Why Your Success in Life Depends on What You Do in College, Not the College You Go To

Why Your Success in Life Depends on What You Do in College, Not the College You Go To
Augustine Reyes Chan
April 1, 2015
Getting into an elite college is more cutthroat than ever. Ivy League institutions like Harvard and Yale, and top universities like Stanford and MIT have around a 7.4% admission rate for a pool of around 40,000 applicants. Similarly, small, top liberal arts colleges like Amherst and Bowdoin accept less than 15% of over 8,000 applicants every year.
So is getting into one of these schools an indication of your success and your shot at landing an enviable, lucrative job when you graduate?
A new book suggests that life success is not tied to the college you went to, opening up a fierce debate about whether the stress that teenagers go through in order to get accepted by the “right” school is worth the strew.
In “Where You Go Is Not Who You’ll Be,” New York Times columnist Frank Bruni lays out a simple message for high school students. Through analysis and anecdotes, Bruni suggests that what school you end up at matters far less than what you do once you get there. What really matters in the end are your efforts in and out of the classroom, not the cache of your fancy diploma.
The book argues that there are many people who have found success without going to an Ivy League school or selective college. Bruni’s figures conclude that only 30 of the top 100 firms in the Fortune 500 have CEOs who attended elite schools.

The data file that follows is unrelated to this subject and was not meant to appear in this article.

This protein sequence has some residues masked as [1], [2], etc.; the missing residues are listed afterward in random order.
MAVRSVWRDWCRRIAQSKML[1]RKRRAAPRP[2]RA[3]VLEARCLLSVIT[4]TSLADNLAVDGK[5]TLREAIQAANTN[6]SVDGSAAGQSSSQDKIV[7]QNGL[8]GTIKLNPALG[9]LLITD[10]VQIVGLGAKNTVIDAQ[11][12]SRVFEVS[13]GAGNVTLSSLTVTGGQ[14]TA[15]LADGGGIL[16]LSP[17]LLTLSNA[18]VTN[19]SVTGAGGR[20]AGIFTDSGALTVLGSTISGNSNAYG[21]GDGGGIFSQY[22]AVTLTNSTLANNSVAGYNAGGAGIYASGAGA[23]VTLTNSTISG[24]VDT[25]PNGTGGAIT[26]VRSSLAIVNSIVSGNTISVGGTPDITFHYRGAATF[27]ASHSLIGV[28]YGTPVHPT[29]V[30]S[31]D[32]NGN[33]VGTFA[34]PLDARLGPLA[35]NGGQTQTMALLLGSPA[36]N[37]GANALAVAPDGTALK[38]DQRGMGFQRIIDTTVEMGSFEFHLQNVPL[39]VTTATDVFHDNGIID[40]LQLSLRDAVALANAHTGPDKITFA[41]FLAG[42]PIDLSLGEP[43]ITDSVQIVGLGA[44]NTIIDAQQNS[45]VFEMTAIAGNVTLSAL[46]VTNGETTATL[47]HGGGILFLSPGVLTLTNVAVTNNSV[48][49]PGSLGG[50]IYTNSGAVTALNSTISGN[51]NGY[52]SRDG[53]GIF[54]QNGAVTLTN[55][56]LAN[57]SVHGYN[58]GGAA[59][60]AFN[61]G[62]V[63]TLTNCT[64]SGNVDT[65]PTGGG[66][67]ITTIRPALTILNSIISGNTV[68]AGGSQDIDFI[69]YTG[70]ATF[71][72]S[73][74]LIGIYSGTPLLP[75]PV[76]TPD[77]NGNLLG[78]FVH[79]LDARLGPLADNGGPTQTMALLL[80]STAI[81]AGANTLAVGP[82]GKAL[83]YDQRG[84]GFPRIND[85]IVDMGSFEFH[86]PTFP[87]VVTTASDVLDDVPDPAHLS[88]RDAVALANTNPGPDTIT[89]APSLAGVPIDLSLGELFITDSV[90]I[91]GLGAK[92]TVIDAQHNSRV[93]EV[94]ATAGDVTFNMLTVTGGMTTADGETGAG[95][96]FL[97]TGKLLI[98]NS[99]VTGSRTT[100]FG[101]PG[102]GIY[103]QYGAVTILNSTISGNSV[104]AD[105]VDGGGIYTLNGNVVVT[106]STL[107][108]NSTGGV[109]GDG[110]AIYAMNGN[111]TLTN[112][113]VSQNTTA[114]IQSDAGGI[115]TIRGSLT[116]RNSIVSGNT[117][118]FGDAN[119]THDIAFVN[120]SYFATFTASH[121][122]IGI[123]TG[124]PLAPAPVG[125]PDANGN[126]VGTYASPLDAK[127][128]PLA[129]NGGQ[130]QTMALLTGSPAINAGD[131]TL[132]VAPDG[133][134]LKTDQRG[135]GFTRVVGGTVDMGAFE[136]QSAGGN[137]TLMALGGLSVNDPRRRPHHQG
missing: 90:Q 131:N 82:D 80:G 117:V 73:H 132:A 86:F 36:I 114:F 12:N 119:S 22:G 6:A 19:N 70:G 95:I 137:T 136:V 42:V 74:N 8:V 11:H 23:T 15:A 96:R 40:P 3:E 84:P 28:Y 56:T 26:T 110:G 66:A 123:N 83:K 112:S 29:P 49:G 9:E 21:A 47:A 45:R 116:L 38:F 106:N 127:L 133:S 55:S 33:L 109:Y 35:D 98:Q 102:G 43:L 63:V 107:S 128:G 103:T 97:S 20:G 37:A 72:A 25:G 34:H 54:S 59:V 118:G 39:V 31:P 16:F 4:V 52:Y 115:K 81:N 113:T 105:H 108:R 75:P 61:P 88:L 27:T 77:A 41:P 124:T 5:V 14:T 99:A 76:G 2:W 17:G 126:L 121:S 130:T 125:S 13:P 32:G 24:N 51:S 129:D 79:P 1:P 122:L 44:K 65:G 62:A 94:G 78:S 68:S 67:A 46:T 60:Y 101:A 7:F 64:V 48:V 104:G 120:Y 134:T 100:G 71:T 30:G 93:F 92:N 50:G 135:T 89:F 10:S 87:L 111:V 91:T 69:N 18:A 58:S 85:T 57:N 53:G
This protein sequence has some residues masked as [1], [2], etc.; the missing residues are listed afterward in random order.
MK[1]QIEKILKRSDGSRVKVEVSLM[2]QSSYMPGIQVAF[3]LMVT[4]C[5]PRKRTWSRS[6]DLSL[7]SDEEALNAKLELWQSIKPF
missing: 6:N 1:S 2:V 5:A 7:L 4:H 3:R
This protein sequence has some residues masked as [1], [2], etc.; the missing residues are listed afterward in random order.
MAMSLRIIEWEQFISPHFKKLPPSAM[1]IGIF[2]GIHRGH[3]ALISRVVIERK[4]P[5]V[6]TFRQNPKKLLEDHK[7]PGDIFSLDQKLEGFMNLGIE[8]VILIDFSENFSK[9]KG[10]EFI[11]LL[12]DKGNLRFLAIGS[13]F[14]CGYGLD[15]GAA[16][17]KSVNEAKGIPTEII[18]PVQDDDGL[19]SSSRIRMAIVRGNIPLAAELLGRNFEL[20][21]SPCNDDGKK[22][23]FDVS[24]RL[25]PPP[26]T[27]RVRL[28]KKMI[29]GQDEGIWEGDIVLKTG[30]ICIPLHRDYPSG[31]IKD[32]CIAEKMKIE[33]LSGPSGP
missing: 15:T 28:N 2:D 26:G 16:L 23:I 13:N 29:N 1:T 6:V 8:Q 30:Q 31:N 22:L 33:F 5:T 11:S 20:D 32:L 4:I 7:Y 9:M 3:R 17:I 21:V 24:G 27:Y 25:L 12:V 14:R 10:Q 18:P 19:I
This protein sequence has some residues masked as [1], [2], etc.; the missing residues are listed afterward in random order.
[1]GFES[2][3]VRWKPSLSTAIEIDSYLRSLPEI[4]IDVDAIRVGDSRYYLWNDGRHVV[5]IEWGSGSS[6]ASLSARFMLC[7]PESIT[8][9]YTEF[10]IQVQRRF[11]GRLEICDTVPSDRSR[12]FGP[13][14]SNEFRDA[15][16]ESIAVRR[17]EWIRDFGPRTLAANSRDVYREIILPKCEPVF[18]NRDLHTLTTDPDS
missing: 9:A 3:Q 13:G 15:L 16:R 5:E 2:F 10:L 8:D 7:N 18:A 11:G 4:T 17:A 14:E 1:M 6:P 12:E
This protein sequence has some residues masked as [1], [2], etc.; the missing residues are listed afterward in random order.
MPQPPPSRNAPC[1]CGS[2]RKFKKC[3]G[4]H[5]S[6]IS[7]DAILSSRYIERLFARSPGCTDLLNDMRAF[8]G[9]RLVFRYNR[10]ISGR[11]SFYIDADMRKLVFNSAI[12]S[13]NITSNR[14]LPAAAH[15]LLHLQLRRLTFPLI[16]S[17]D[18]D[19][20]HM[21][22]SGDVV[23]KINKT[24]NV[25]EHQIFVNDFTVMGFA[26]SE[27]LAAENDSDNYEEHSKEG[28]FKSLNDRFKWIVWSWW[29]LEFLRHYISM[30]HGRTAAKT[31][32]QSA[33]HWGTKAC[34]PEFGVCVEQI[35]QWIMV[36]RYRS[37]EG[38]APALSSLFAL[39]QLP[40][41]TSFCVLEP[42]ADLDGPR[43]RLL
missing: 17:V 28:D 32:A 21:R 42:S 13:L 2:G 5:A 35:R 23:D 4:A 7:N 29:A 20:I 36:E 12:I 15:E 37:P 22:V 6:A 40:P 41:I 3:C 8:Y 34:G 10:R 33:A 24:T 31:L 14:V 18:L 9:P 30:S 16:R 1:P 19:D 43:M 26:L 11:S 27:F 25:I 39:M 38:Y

That’s now up for debate. An extended analysis from 1996 to 2014 by Jonathan Wai dug deeper, looking at all the Fortune 500 companies. The article uncovered that over the last two decades “roughly 38% of Fortune 500 CEOs attended elite schools.” In addition, Wai looked at billionaires, attendees of the World Economic Forum in Davos, and the world’s most powerful men and women (according to Forbes magazine) and found that 4.8% of billionaires, 85.2% of powerful men, 55.9% of powerful women, and 63.7% of Davos attendees went to elite schools. As Wai concludes:

“It is without question that at least for the people who currently control a disproportionate share of the world’s wealth and power, a college education — and specifically an elite college education — appears important in some way”

“Let’s generously assume that the set of Ivy League and equivalently selective colleges comprise about 100 colleges in the nation. When you compare that to the total number of 4-year colleges in the nation – which is well over 2000 – one finds that less than 5% of all 4-year colleges in the nation (100/2000+) has produced a whopping 30% of the CEO’s at the largest 100 firms of the Fortune 500, for a relative likelihood of over 6X. Hence, far from demonstrating that top colleges do not matter, Bruni’s evidence ironically indicates that top colleges matter immensely.”

The argument here is whether or not the school you do go to might actually help open doors for you along the way. The Post claims that the right school will serve you better in the future, pointing out that recruiters for top jobs on Wall Street or other competitive fields often target, and only look at, graduates of the Ivys and Little Ivies.
Bruni tries to dispel that notion by arguing that schools don’t matter. It might be true that getting your first break depends on where you went, but once you land it, down the line that won’t matter so much. That’s because you’ll learn specialized skills in your field and build up industry contacts while on the job.
In fact, last year’s Gallup-Purdue Index surveyed 30,000 graduates on their careers and concluded that success relies less on where you go to college than how you go to college.
So even if the college admissions frenzy is unlikely to change anytime soon, take to heart the fact that you should enjoy our time in school no matter where you end up, and use it as a place to learn not just in the classroom, but also outside of it.
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